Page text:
A young visitor approaches a display of Bryde's whale baleen. In contrast to toothed marine mammals such as dolphins and killer whales, baleen whales have ?nely-fringed plates along their jaws that they use as sieves to trap prey.
ST. PETERSBURG - The Fish and Wildlife Research Institute opens its doors to the public Saturday, Oct. 27, 10 a.m. to 4 p.m. for MarineQuest 2012.
Visitors can explore the world of science at FWRI headquarters, 100 8th Ave. S.E., in downtown St. Petersburg.
Held in conjunction with the St. Petersburg Science Festival, the 18th annual MarineQuest is a free event that allows visitors of all ages to experience science firsthand with more than 50 exhibits.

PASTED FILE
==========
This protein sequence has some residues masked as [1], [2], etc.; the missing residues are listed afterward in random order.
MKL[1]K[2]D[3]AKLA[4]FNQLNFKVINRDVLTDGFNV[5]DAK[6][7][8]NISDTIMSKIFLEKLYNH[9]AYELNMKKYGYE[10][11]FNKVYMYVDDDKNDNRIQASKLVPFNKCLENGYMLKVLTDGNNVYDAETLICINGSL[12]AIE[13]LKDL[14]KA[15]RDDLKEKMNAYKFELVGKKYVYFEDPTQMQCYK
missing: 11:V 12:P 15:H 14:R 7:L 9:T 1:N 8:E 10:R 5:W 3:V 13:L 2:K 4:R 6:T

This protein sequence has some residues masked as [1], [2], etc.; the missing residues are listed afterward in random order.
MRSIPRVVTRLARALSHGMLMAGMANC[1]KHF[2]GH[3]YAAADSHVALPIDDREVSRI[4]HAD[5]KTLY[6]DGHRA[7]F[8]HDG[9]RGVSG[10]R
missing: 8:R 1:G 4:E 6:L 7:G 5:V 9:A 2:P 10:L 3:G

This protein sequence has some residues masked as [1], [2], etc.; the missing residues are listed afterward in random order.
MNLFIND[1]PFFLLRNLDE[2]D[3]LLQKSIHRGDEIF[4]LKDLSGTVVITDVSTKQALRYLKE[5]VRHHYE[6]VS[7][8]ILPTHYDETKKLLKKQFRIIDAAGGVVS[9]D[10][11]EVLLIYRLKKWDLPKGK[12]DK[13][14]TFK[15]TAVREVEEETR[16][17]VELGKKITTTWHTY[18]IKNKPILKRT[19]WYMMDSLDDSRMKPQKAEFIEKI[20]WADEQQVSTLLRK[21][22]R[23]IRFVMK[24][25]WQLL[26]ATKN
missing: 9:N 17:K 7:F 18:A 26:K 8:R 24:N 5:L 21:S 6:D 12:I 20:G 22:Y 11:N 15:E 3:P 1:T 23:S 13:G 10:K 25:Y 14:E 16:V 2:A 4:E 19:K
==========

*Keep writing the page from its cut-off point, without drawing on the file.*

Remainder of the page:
People can check out live animals in touch tanks, interact with some of Florida’s top scientists and learn about current fish and wildlife research in Florida. Special activities for children include wildlife origami, face painting and the Japanese art of “gyotaku” – fish printing.
FWRI is the research division of the Florida Fish and Wildlife Conservation Commission. FWRI’s work is used by all levels of government, universities, private organizations and the public.
For additional information on MarineQuest 2012, including photographs and video from previous years, visit MyFWC.com/Research.